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Trusted Digital Repositories: Attributes and Responsibilities - Final Report Available (fwd)

From: Dan Brickley <danbri@w3.org>
Date: Tue, 7 May 2002 21:26:11 -0400 (EDT)
To: <www-rdf-dspace@w3.org>
Message-ID: <Pine.LNX.4.30.0205072125150.13572-100000@tux.w3.org>

I saw this and thought of DSpace; I don't know a more general DSpace forum
so forwarding here in hope that it might be of interest...

Dan

---------- Forwarded message ----------
Date: Tue, 7 May 2002 16:10:57 -0700
From: Nancy Elkington <Nancy_Elkington@NOTES.RLG.ORG>
Reply-To: distributed national electronic resource discussion forum
    <JISC-DNER@JISCMAIL.AC.UK>
To: JISC-DNER@JISCMAIL.AC.UK
Subject: Trusted Digital Repositories: Attributes and Responsibilities -
              Final Report Available

*Apologies for cross posting*

RLG and OCLC Issue Final Report on
Trusted Digital Repositories: Attributes and Responsibilities

May 7, 2002 - RLG and OCLC have released a new report on long-term
preservation of and access to research materials in digital form.  "Trusted
Digital Repositories: Attributes and Responsibilities" (
http://www.rlg.org/longterm/repositories.pdf) is available at the RLG Web
site. (From the UK/JANET sites go to
http://www.rlg.ac.uk/longterm/repositories.pdf)

This report is primarily intended for cultural institutions such as
libraries, archives, museums, and scholarly publishers and is specifically
aimed at those with traditional or legal responsibilities for the
preservation of cultural heritage. It is written to aid senior
administrators as well as those implementing digital archiving services.

Following a short historical introduction, the report presents a brief
definition of "trusted digital repositories," provides some examples of the
circumstances in which institutions are undertaking their creation, and
speaks to the nature and achievement of trust. It addresses the seven
attributes such repositories must have and discusses requisite
responsibilities at both the higher organizational/curatorial level and the
operational level. Finally, the report looks at how repositories can be
certified and summarizes seven key recommendations.

An appendix to the RLG-OCLC report provides technical overviews of the
"Reference Model for an Open Archival Information System" (OAIS); - a
common framework for describing and comparing architectures and operations
of digital archives. (Compliance with this model is a defining attribute of
a trusted digital repository. In January 2002 RLG established an OAIS
resources page and discussion list at its Web site to assist implementers.)
An operational responsibilities checklist, a glossary, and selected
additional resources round out the report.

"Trusted Digital Repositories: Attributes and Responsibilities" benefits
from international discussion and excellent feedback on a draft that RLG
and OCLC released for community comment in August 2001. Stakeholders in the
effort to preserve digital materials were urged to contact RLG program
officer Robin Dale with their comments on the earlier "Attributes of a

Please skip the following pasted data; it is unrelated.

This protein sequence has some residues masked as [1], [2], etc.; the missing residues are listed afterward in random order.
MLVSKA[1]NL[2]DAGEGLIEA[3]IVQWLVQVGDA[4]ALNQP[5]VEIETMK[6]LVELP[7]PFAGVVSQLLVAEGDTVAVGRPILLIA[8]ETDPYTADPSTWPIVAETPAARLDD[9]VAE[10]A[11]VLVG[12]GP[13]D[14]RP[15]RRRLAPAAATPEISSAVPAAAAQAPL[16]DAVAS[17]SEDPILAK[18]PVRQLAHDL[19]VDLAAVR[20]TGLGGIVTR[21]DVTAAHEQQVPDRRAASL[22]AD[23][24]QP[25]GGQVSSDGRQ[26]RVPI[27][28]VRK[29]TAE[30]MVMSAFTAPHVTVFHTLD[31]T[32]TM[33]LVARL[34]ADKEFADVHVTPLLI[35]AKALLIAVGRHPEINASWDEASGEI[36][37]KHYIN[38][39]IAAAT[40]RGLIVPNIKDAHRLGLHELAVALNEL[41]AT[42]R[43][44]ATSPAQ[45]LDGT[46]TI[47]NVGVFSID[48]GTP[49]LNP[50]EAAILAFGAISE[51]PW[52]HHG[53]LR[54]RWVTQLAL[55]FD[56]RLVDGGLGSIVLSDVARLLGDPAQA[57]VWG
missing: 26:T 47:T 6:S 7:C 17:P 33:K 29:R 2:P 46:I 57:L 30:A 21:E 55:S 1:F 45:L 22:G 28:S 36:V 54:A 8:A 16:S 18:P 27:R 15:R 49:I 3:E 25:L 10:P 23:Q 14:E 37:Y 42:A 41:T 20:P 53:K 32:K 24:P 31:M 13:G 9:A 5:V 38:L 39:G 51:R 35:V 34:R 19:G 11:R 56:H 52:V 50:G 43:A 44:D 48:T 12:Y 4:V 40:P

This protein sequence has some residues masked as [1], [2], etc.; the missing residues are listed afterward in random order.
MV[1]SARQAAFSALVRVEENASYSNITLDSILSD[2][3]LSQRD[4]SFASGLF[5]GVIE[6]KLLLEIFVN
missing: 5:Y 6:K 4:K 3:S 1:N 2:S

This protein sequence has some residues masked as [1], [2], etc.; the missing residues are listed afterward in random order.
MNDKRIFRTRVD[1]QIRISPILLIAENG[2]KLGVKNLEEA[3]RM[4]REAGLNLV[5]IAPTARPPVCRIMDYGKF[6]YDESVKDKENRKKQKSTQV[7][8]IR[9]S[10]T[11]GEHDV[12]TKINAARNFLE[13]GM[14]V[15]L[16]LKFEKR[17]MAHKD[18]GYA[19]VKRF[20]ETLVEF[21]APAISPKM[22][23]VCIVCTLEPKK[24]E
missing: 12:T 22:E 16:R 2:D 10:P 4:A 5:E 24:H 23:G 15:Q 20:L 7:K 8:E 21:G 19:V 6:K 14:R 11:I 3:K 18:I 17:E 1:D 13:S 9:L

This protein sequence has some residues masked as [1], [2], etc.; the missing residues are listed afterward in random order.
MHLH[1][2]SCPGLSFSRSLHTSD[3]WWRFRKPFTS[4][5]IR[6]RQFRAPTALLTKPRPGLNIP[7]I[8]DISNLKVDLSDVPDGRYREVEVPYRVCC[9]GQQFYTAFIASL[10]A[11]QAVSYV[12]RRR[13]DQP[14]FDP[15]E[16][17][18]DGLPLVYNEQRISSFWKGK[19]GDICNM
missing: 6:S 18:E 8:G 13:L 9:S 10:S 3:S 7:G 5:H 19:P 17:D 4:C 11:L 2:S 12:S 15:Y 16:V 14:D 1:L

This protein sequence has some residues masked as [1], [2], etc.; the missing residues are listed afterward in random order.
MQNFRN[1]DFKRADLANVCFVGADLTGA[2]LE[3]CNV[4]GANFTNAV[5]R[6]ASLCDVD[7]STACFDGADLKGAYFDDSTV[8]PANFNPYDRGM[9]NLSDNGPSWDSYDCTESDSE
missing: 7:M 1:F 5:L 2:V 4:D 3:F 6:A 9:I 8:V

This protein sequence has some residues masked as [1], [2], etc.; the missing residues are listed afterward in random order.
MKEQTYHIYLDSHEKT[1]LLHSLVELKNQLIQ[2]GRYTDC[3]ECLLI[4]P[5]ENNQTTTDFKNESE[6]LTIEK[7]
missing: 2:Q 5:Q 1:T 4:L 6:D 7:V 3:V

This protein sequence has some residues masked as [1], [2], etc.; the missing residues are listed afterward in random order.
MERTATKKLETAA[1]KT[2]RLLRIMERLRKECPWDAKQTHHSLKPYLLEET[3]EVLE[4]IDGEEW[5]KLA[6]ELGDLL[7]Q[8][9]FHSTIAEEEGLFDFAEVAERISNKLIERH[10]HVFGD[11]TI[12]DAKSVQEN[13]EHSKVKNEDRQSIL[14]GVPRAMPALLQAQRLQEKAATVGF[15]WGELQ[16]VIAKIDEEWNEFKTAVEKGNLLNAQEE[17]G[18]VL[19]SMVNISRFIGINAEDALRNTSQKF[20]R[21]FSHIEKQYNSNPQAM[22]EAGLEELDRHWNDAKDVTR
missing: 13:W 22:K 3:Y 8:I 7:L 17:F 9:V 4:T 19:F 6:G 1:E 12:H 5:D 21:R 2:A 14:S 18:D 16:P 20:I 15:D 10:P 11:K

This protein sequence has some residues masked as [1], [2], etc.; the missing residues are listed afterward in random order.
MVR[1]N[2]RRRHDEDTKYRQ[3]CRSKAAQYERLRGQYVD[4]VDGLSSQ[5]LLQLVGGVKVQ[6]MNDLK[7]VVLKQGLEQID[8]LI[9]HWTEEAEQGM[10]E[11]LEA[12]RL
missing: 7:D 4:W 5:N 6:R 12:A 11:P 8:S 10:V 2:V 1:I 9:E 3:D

Trusted Digital Repository: Meeting the Needs of Research Resources." Dale
continues to welcome comments and ideas on the final publication.

Colin Webb, director of the Preservation Services Branch of the National
Library of Australia, and a working group member, says: "Just how to ensure
reliable access to digital information over the long term seems to raise
questions from all directions. It's vital that we take the time and effort
to focus on discrete sets of questions - such as what a trustworthy digital
repository would look like and what it would do. In this way we lay down
foundations for effective action. It's also very important that this report
has been accomplished by an international, collaborative effort drawing on
perspectives from a range of working environments, experiences, and
agendas."

"The completed report gives us a shared basis for further coordinated work
with our members and other like-minded institutions," says Dale. "For
example, RLG is particularly interested in the design and implementation of
a certification program for trusted digital repositories. This will produce
tools and guidance for institutions responsible for digital collections -
whether they are creating their own repositories, working with publishers,
or planning to contract for third-party services."

"This report will be very useful to our members as they consider
digitization and preservation issues," says Meg Bellinger, vice president,
OCLC Digital & Preservation Resources. "It has distilled and confirmed some
key concepts, and can serve as a guide for institutions addressing the
digital archiving question."

The expert working group charged by RLG and OCLC to develop the information
and consensus embodied in the report comprised Neil Beagrie, Joint
Information Systems Committee (UK); Meg Bellinger, OCLC Digital &
Preservation Resources; Robin Dale, RLG; Marianne Doerr, Bayerische
Staatsbibliothek; Margaret Hedstrom, University of Michigan; Anne Kenney,
Cornell University; Maggie Jones, Cedars Project (CURL Exemplars in Digital
Archives, UK); Catherine Lupovici, Bibliothèque national de France; Kelly
Russell, Cedars Project (CURL Exemplars in Digital Archives, UK); Colin
Webb, National Library of Australia; and Deborah Woodyard, British Library.

_________________________________________________

Robin L. Dale
RLG Member Programs & Initiatives
1200 Villa Street
Mountain View, CA  94041-1100

Ph: +1 650-691-2238
Fax: +1 650.964.0943
Email: Robin.Dale@notes.rlg.org
Received on Tuesday, 7 May 2002 21:26:12 EDT

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